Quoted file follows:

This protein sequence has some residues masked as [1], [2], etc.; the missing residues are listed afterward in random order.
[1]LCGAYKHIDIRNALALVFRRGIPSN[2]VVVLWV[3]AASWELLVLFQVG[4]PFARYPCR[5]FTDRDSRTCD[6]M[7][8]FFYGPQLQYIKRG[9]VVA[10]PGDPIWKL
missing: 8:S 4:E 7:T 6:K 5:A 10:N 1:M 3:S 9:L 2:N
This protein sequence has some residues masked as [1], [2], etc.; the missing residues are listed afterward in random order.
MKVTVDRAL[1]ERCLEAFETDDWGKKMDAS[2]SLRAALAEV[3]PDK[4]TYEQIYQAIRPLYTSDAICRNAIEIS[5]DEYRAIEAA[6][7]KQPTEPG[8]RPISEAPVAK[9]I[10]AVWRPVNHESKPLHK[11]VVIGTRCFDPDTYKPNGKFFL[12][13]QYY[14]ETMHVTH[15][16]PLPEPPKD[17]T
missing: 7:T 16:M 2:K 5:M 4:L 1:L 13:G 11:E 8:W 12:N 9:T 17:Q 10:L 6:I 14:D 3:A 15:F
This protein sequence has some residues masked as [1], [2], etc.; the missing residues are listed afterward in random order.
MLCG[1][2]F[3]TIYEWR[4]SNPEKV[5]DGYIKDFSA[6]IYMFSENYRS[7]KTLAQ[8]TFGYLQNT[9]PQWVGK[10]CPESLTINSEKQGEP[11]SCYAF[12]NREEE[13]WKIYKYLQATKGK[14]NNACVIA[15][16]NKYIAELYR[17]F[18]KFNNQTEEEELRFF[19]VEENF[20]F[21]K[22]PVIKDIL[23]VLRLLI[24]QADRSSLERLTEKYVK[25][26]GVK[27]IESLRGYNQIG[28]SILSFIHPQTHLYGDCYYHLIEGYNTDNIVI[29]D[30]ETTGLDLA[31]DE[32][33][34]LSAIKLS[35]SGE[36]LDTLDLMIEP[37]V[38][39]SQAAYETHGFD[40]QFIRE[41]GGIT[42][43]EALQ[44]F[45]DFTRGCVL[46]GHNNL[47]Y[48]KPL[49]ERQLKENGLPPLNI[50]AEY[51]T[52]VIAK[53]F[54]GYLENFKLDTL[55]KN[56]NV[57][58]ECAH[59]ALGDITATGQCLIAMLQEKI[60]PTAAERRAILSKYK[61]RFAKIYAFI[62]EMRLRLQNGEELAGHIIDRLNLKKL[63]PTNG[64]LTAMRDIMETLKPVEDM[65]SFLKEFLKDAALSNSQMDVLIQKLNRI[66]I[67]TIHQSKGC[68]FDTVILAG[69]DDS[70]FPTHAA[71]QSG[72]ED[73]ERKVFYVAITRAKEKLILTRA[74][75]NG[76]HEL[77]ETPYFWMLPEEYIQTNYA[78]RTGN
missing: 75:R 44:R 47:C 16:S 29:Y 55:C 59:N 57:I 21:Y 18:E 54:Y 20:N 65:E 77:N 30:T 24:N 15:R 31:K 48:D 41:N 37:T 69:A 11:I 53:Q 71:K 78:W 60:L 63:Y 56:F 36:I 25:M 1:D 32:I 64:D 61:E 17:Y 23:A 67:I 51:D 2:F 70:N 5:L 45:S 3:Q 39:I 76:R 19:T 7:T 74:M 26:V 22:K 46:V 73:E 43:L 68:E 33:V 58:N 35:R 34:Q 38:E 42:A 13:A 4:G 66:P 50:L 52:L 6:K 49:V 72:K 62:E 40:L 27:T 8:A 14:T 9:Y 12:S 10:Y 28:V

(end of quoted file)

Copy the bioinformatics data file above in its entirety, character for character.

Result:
This protein sequence has some residues masked as [1], [2], etc.; the missing residues are listed afterward in random order.
[1]LCGAYKHIDIRNALALVFRRGIPSN[2]VVVLWV[3]AASWELLVLFQVG[4]PFARYPCR[5]FTDRDSRTCD[6]M[7][8]FFYGPQLQYIKRG[9]VVA[10]PGDPIWKL
missing: 8:S 4:E 7:T 6:K 5:A 10:N 1:M 3:S 9:L 2:N
This protein sequence has some residues masked as [1], [2], etc.; the missing residues are listed afterward in random order.
MKVTVDRAL[1]ERCLEAFETDDWGKKMDAS[2]SLRAALAEV[3]PDK[4]TYEQIYQAIRPLYTSDAICRNAIEIS[5]DEYRAIEAA[6][7]KQPTEPG[8]RPISEAPVAK[9]I[10]AVWRPVNHESKPLHK[11]VVIGTRCFDPDTYKPNGKFFL[12][13]QYY[14]ETMHVTH[15][16]PLPEPPKD[17]T
missing: 7:T 16:M 2:K 5:M 4:L 1:L 13:G 11:E 8:W 12:N 9:T 17:Q 10:L 6:I 14:D 3:A 15:F
This protein sequence has some residues masked as [1], [2], etc.; the missing residues are listed afterward in random order.
MLCG[1][2]F[3]TIYEWR[4]SNPEKV[5]DGYIKDFSA[6]IYMFSENYRS[7]KTLAQ[8]TFGYLQNT[9]PQWVGK[10]CPESLTINSEKQGEP[11]SCYAF[12]NREEE[13]WKIYKYLQATKGK[14]NNACVIA[15][16]NKYIAELYR[17]F[18]KFNNQTEEEELRFF[19]VEENF[20]F[21]K[22]PVIKDIL[23]VLRLLI[24]QADRSSLERLTEKYVK[25][26]GVK[27]IESLRGYNQIG[28]SILSFIHPQTHLYGDCYYHLIEGYNTDNIVI[29]D[30]ETTGLDLA[31]DE[32][33][34]LSAIKLS[35]SGE[36]LDTLDLMIEP[37]V[38][39]SQAAYETHGFD[40]QFIRE[41]GGIT[42][43]EALQ[44]F[45]DFTRGCVL[46]GHNNL[47]Y[48]KPL[49]ERQLKENGLPPLNI[50]AEY[51]T[52]VIAK[53]F[54]GYLENFKLDTL[55]KN[56]NV[57][58]ECAH[59]ALGDITATGQCLIAMLQEKI[60]PTAAERRAILSKYK[61]RFAKIYAFI[62]EMRLRLQNGEELAGHIIDRLNLKKL[63]PTNG[64]LTAMRDIMETLKPVEDM[65]SFLKEFLKDAALSNSQMDVLIQKLNRI[66]I[67]TIHQSKGC[68]FDTVILAG[69]DDS[70]FPTHAA[71]QSG[72]ED[73]ERKVFYVAITRAKEKLILTRA[74][75]NG[76]HEL[77]ETPYFWMLPEEYIQTNYA[78]RTGN
missing: 75:R 44:R 47:C 16:S 29:Y 55:C 59:N 57:I 21:Y 18:E 54:Y 20:N 65:E 77:N 30:T 24:N 15:R 31:K 48:D 41:N 37:T 69:A 11:I 53:Q 71:K 78:W 60:L 63:Y 56:F 36:I 25:M 1:D 32:I 64:D 61:E 17:Y 23:A 67:I 51:D 2:F 70:N 5:L 45:S 3:Q 39:I 76:R 19:T 7:T 74:M 26:V 22:K 46:V 73:E 43:L 68:E 33:V 58:N 35:R 34:Q 38:E 42:A 13:A 4:G 66:P 50:L 52:L 6:K 49:V 72:K 62:E 40:L 27:T 8:A 14:T 9:Y 12:S 10:Y 28:V